To assist in the transformation of South Africa’s smallholder agricultural segment and create a more inclusive agricultural economy for women, the Vodacom Foundation launched the Women Farmers Programme in August last year.
The programme, in partnership with the United Nations Entity for Gender Equality and the Empowerment of Women and South African Women in Farming (SAWIF), introduces women farmers, especially those from underprivileged backgrounds, to technology as an effective tool in agricultural business. A year later, the programme has gone from strength to strength.
Since the successful pilot of the programme in Limpopo in 2018, Vodacom has invested over R6.3 million in digital literacy training, and extended the programme to four more provinces, including Eastern Cape, KwaZulu-Natal, Free State and North West. Vodacom has more than doubled the number of women farmers trained through the programme.
Currently, more than 1 300 women farmers from rural areas have been trained in digital literacy, up from 600 last August. Eleven field workers are now proficient in Vodacom’s Connected Farmer app, which connects small-scale farmers across the agricultural value chain to enterprises and potential suppliers looking to source agricultural goods, such as crops and livestock. Between February and March this year, more than 250 farms registered with profiles on the app.
According to the UN’s Food and Agriculture Organization, women, on average, comprise 43% of the agricultural labour force in developing countries, yet they receive only a fraction of the resources, agricultural training and information compared to men. Further research by the World Economic Forum shows that by empowering and investing in rural women, they would increase the yields of farms by 20%-30% and reduce hunger by up to 17%.
As agriculture is a knowledge-intensive field with new technologies emerging every day, from drones to climate-smart agriculture, women farmers need to develop the skills to take advantage of the economic benefits offered by the Digital Revolution and participate equally in the agricultural value chain.
“In South Africa, primary agriculture is an important sector of our economy, as it remains a significant provider of employment, particularly for women in rural areas. But without access to technological knowledge and resources, these women are unable to reach their full potential and make a vital contribution to increasing productivity and decreasing poverty in our country,” says Takalani Netshitenzhe, External Affairs Director for Vodacom South Africa.
“Through Vodacom’s participation and investment in the Women Farmers Programme, we hope to equip women farmers with the necessary skills to stake their claim equally in the agriculture sector, and ensure they are not left behind in the digital era.”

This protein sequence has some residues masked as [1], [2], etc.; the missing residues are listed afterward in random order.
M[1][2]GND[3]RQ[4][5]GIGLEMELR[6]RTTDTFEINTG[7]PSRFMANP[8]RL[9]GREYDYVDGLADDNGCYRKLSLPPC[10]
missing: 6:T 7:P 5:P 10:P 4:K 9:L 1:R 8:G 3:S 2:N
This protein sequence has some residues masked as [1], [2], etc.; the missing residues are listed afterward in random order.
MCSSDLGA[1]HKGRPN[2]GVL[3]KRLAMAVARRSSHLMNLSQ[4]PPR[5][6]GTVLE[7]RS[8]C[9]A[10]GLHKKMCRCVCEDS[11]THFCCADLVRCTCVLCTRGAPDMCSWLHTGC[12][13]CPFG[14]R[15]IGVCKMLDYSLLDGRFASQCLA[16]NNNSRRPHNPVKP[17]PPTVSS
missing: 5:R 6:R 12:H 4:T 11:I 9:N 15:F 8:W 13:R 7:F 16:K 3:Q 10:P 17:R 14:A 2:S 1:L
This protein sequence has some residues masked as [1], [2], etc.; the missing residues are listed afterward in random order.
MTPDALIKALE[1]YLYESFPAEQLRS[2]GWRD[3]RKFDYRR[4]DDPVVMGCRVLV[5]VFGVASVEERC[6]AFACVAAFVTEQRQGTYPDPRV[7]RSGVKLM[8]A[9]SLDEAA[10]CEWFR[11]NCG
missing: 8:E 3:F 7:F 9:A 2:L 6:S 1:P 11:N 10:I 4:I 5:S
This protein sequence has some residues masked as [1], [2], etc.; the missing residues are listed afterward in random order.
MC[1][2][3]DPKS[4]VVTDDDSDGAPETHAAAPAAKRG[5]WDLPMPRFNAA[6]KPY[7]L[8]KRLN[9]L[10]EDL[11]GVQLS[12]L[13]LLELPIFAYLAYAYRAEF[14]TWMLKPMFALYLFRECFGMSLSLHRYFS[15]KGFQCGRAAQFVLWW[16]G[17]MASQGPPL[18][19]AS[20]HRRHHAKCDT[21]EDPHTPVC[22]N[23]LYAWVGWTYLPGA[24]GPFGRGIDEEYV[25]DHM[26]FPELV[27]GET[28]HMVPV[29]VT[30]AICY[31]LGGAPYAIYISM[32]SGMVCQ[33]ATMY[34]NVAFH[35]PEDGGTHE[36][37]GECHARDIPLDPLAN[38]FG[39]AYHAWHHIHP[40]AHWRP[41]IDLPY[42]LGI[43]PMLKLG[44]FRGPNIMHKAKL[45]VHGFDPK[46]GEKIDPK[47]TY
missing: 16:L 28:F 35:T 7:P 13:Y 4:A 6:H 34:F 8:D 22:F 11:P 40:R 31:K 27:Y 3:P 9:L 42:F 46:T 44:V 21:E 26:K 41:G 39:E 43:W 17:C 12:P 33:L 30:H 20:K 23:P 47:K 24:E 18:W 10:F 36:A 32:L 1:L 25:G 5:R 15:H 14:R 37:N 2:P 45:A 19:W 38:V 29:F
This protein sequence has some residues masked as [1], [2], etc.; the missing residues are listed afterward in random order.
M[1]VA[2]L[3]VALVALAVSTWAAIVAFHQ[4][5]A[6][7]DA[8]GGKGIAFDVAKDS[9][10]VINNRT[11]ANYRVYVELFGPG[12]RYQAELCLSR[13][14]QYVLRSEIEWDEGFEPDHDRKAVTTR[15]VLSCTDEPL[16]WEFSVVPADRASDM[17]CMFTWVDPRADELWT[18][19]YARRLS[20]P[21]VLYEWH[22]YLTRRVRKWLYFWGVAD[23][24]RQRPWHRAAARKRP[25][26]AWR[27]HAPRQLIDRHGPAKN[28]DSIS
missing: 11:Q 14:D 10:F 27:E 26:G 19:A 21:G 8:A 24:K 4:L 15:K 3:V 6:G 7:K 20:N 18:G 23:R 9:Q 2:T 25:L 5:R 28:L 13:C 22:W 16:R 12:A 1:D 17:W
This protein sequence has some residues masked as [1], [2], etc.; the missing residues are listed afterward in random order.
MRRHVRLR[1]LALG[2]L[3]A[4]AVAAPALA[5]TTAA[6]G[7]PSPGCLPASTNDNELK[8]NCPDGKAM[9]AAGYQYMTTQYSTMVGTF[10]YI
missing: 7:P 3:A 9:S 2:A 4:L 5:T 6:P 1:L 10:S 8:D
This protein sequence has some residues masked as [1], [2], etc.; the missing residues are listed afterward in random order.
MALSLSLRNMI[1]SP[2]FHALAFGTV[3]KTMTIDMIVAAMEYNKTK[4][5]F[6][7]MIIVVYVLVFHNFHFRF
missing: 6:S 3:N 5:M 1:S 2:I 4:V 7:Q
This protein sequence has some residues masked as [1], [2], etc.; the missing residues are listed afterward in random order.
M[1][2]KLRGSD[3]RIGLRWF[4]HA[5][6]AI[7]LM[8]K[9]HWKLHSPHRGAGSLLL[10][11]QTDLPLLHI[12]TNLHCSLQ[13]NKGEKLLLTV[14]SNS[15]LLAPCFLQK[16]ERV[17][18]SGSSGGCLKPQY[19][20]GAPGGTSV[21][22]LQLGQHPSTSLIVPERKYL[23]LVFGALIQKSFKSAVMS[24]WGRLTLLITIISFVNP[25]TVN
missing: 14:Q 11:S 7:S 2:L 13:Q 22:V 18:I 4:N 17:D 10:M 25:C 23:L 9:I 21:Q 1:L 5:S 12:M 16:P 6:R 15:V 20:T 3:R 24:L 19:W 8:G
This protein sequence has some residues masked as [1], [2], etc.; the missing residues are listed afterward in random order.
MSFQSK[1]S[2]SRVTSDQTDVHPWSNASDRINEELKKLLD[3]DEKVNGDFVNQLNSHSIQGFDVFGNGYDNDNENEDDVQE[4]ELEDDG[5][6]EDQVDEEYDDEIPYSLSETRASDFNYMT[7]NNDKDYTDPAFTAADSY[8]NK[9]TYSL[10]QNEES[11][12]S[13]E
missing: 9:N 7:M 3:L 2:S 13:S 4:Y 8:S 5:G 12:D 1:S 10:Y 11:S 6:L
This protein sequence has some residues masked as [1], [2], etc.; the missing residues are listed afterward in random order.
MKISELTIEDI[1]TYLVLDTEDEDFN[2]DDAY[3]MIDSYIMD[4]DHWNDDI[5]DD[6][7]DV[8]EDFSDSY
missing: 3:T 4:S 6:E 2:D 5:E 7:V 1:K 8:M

The first phase of the programme trains women farmers in digital literacy so that they are equipped with digital skills to participate in the mainstream economy. In the second phase, Vodacom is going to digitise SAWIF’s database of women farmers, the third phase is for the women farmers to register on Vodacom’s Connected Farmer app, which provides live, real-time information on what farmers are producing in which regions.
The app, developed by Vodacom’s subsidiary Mezannine, also helps to ensure that small-scale women farmers participating in the programme have access to input and output markets – a key requirement for the transformation of smallholder farmers to commercial production – and are able to meet the conditions of retailers.
Vodacom is currently engaging with Mezannine to scale up the functionalities of the app to include the fourth phase, which is to integrate financial services and enterprise business offerings to support these rising women entrepreneurs.
A farmer can use any mobile device on any network to access the Connected Farmer’s platform and, through SMS, receive valuable information, including weather forecasts and market prices. In addition, the agribusiness and even third-party providers can issue vouchers to farmers, who can exchange SMS-based vouchers at participating dealers for farming requirements such as seeds, fertilisers and access to mechanisation.
Even though the training was suspended during the lockdown period, women farmers were able to continue using the Connected Farmer app and put their new technical knowledge to use to remain economically active throughout the crisis.
Administrators of the app could direct buyers to profiled farms offering desired produce, so farmers could keep up to date with the latest industry developments. Now that lockdown restrictions have eased, the programme can resume, but with strict protocols around social distancing and hygiene, which may mean a reduction in the number of women farmers who can be trained.
“Moving forward, the programme hopes to continue to meet the needs of women farmers so that they are able to contribute successfully and equally to the agriculture economy. With the full suite of services, as well as the knowledge and skills learnt through the training, women farmers can be empowered to reap the benefits of technology,” concluded Netshitenzhe.